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27 November 2020
“Working as a Family Liaison Officer (FLO) can be immensely rewarding. To be able to help a fellow human being in their darkest hour and be able to change the world for one person or at least help them to adjust to a new one, is a painful privilege.
“However, the role of a FLO has a shelf life. One day I know I will have to give up the job I volunteered for over 10 years ago.
“For reasons I'm yet to understand, circumstances and events transpire to bring a person’s life to a premature end, sometimes before it's even really begun. It could be the result of a potential criminal act and a FLO is parachuted in, landing firmly in the middle of an emotional no man's land of a devastated family. I purposely use that language because we invade a family's grief and intimacy with the same abruptness of a fired shell hitting the ground.
“But what really affects me as a FLO and continues to do so is the utter vacuum for those left behind. The mind numbing, cold-hearted emptiness.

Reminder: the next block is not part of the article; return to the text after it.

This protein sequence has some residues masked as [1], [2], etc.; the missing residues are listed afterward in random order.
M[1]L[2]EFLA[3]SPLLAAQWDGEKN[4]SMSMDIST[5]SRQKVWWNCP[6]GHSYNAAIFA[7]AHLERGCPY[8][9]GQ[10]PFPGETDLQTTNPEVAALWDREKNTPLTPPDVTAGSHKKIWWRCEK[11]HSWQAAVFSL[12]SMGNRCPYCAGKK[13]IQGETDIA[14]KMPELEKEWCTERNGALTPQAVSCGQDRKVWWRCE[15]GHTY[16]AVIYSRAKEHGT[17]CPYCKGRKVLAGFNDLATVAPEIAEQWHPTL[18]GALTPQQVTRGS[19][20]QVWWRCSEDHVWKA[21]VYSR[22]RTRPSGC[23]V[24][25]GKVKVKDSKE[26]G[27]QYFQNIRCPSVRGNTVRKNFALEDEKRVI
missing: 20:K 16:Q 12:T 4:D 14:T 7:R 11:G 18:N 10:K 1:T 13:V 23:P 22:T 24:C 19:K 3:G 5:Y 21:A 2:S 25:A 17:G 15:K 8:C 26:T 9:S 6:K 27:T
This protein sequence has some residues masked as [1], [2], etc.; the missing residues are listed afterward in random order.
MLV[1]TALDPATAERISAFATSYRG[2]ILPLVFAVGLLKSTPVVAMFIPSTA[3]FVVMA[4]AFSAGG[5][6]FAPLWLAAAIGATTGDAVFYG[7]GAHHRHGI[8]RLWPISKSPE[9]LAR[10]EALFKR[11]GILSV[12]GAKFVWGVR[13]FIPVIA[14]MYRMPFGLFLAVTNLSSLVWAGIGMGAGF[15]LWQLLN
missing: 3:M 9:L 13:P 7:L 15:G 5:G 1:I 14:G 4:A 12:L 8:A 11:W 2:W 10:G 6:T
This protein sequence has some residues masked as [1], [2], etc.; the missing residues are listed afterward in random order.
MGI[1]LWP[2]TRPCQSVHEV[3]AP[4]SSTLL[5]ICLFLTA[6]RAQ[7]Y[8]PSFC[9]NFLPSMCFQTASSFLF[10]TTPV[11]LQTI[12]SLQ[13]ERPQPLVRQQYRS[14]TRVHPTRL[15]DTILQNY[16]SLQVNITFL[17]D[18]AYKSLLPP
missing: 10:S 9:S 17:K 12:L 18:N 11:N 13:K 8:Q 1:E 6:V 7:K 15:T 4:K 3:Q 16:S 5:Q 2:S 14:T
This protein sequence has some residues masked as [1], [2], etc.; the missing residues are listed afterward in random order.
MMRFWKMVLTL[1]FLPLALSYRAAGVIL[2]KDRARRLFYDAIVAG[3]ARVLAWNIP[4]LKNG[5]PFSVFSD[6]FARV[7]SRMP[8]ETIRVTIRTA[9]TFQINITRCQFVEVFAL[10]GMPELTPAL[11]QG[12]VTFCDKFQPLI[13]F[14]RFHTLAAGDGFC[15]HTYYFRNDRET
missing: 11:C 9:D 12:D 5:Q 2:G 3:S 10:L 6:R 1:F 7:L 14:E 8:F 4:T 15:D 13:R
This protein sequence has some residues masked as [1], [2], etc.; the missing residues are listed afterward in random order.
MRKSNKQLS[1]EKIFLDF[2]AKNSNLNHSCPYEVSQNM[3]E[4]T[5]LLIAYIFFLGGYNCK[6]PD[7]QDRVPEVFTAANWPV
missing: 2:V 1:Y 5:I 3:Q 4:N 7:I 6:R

“A FLO will wherever possible go to the scene of a fatal collision. I'll be briefed by the senior investigating officer on the circumstances and any clues as to the identity of the deceased. It's not always that easy and there is a tremendous amount of pressure to let the next of kin know as soon as possible. We must be sure we know the identity of the deceased and we're always fighting a battle with social media.
“I arrive at the front door and I hesitate to knock. People react in different ways, and over the years I've learned the power of silence.
“The next huge emotional hurdle for me and the family is formal identification. For many, this is the time when the awful news finally sinks in.
“The first few hours with a family or individual for a FLO are draining, both emotionally and physically. It is the start of a long painful journey lasting many months, littered with emotional hurdles and troughs. I have shared the grief of many families over the years.
“Some start off as friends and remain friends, while some start off as enemies and become friends. But I am proud to say I've never lost a friend nor created an enemy.
“All of this takes its toll, a toll that must be paid. Each subsequent deployment gets harder, not easier. I have realised I am getting closer to emotional saturation as over the years the effect is cumulative.
“How much longer I can carry on in this wonderful role is a question I don’t have an answer to. My own emotional intelligence will tell me when to go. Quitting whilst I’m ahead is not the same as quitting.”
DC Dave Thomas
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